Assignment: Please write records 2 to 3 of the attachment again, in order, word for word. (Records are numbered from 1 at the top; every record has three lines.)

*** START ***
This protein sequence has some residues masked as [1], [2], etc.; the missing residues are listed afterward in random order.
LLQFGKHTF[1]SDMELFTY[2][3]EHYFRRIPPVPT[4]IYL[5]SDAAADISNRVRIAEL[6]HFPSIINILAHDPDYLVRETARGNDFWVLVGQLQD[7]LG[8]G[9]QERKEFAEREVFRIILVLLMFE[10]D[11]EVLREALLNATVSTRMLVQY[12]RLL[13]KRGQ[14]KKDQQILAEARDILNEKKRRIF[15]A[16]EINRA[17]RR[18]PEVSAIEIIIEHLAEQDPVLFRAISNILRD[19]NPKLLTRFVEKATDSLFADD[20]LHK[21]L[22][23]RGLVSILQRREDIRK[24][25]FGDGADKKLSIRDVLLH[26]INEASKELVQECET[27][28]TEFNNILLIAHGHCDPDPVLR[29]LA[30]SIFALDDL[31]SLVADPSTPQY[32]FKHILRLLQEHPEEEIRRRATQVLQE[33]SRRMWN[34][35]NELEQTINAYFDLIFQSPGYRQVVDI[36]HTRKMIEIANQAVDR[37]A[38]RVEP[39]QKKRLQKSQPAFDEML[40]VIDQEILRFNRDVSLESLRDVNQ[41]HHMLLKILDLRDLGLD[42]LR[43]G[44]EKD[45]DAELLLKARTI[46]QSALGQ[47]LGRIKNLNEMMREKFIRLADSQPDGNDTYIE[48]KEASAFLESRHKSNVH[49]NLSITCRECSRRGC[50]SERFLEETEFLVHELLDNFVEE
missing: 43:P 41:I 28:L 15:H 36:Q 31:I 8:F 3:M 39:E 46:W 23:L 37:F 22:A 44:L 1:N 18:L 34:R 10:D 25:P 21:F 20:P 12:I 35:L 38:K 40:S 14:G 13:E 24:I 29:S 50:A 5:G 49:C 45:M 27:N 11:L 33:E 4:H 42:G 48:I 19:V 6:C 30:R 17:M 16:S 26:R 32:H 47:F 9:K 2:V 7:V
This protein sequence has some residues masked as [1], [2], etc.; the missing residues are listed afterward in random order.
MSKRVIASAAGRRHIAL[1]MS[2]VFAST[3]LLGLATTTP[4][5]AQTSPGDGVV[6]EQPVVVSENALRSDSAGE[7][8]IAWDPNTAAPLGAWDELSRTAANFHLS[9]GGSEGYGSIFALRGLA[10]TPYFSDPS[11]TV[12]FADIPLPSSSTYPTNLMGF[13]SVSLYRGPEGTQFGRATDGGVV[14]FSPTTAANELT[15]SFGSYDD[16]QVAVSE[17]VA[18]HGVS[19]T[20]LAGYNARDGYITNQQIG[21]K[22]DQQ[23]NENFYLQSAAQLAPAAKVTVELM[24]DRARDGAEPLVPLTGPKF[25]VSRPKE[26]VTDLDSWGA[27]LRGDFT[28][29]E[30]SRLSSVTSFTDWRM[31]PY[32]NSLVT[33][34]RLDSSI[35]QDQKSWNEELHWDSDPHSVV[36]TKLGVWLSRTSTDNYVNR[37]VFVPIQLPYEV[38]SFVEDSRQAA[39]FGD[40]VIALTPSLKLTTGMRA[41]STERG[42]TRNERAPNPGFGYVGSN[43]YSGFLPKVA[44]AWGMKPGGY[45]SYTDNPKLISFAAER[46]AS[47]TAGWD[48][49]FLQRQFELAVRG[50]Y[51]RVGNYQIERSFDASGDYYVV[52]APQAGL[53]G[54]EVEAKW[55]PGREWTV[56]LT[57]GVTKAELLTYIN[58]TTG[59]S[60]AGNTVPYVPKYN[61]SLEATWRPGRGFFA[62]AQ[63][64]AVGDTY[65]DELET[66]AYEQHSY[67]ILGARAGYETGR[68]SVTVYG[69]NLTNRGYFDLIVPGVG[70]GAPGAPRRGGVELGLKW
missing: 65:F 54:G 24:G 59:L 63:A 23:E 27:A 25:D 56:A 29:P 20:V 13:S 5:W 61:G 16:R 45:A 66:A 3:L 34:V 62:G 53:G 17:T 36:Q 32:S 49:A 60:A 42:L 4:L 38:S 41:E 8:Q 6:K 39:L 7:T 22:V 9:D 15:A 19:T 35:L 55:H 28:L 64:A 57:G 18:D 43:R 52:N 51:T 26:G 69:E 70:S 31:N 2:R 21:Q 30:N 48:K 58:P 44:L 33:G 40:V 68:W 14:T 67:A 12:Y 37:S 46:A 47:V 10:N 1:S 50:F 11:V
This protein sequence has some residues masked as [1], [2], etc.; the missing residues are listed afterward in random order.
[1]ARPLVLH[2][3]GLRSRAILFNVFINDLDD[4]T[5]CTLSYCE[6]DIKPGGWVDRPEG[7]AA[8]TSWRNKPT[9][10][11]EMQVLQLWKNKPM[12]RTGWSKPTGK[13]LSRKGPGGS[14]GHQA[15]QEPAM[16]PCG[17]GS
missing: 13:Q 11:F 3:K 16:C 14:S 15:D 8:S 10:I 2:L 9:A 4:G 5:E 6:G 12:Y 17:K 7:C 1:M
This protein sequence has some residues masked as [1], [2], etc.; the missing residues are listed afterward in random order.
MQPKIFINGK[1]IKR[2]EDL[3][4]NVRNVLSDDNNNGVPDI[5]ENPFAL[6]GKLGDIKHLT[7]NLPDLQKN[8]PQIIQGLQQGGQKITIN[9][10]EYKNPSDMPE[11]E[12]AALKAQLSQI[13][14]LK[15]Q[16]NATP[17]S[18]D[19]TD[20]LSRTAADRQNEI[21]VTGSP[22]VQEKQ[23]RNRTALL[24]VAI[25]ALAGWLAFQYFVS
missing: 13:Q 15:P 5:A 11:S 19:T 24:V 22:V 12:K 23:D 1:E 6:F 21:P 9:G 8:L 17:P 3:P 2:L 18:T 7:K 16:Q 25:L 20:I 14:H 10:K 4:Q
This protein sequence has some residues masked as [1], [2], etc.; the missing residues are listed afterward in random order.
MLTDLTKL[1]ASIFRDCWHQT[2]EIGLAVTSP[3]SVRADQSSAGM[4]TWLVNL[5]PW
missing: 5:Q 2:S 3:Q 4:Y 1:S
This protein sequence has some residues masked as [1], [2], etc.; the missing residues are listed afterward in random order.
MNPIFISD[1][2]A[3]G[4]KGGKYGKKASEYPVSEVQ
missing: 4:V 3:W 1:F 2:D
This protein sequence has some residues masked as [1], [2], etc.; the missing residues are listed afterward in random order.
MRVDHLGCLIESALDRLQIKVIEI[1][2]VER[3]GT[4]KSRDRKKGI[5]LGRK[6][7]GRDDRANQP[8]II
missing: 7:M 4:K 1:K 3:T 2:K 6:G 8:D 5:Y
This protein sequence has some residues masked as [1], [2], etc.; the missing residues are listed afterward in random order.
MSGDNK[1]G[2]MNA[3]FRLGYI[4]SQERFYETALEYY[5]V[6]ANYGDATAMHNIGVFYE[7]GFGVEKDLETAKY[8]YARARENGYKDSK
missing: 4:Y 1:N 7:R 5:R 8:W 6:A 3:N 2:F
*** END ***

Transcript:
This protein sequence has some residues masked as [1], [2], etc.; the missing residues are listed afterward in random order.
MSKRVIASAAGRRHIAL[1]MS[2]VFAST[3]LLGLATTTP[4][5]AQTSPGDGVV[6]EQPVVVSENALRSDSAGE[7][8]IAWDPNTAAPLGAWDELSRTAANFHLS[9]GGSEGYGSIFALRGLA[10]TPYFSDPS[11]TV[12]FADIPLPSSSTYPTNLMGF[13]SVSLYRGPEGTQFGRATDGGVV[14]FSPTTAANELT[15]SFGSYDD[16]QVAVSE[17]VA[18]HGVS[19]T[20]LAGYNARDGYITNQQIG[21]K[22]DQQ[23]NENFYLQSAAQLAPAAKVTVELM[24]DRARDGAEPLVPLTGPKF[25]VSRPKE[26]VTDLDSWGA[27]LRGDFT[28][29]E[30]SRLSSVTSFTDWRM[31]PY[32]NSLVT[33][34]RLDSSI[35]QDQKSWNEELHWDSDPHSVV[36]TKLGVWLSRTSTDNYVNR[37]VFVPIQLPYEV[38]SFVEDSRQAA[39]FGD[40]VIALTPSLKLTTGMRA[41]STERG[42]TRNERAPNPGFGYVGSN[43]YSGFLPKVA[44]AWGMKPGGY[45]SYTDNPKLISFAAER[46]AS[47]TAGWD[48][49]FLQRQFELAVRG[50]Y[51]RVGNYQIERSFDASGDYYVV[52]APQAGL[53]G[54]EVEAKW[55]PGREWTV[56]LT[57]GVTKAELLTYIN[58]TTG[59]S[60]AGNTVPYVPKYN[61]SLEATWRPGRGFFA[62]AQ[63][64]AVGDTY[65]DELET[66]AYEQHSY[67]ILGARAGYETGR[68]SVTVYG[69]NLTNRGYFDLIVPGVG[70]GAPGAPRRGGVELGLKW
missing: 65:F 54:G 24:G 59:L 63:A 23:E 27:A 25:D 56:A 29:P 20:V 13:S 5:W 61:G 16:R 45:A 66:A 3:L 34:V 62:G 53:G 17:T 36:Q 32:S 49:A 60:A 42:L 4:L 38:S 41:E 8:Q 6:K 39:L 7:T 22:V 9:D 15:A 19:T 35:L 55:H 28:L 64:A 57:G 18:D 43:R 52:N 51:T 26:G 69:E 70:S 31:N 2:R 21:Q 30:N 48:K 58:P 44:L 33:G 40:V 68:W 14:T 67:A 12:Y 37:S 46:A 47:V 10:N 1:S 50:F 11:V
This protein sequence has some residues masked as [1], [2], etc.; the missing residues are listed afterward in random order.
[1]ARPLVLH[2][3]GLRSRAILFNVFINDLDD[4]T[5]CTLSYCE[6]DIKPGGWVDRPEG[7]AA[8]TSWRNKPT[9][10][11]EMQVLQLWKNKPM[12]RTGWSKPTGK[13]LSRKGPGGS[14]GHQA[15]QEPAM[16]PCG[17]GS
missing: 13:Q 11:F 3:K 16:C 14:S 15:D 8:S 10:I 2:L 9:A 4:G 5:E 6:G 12:Y 17:K 7:C 1:M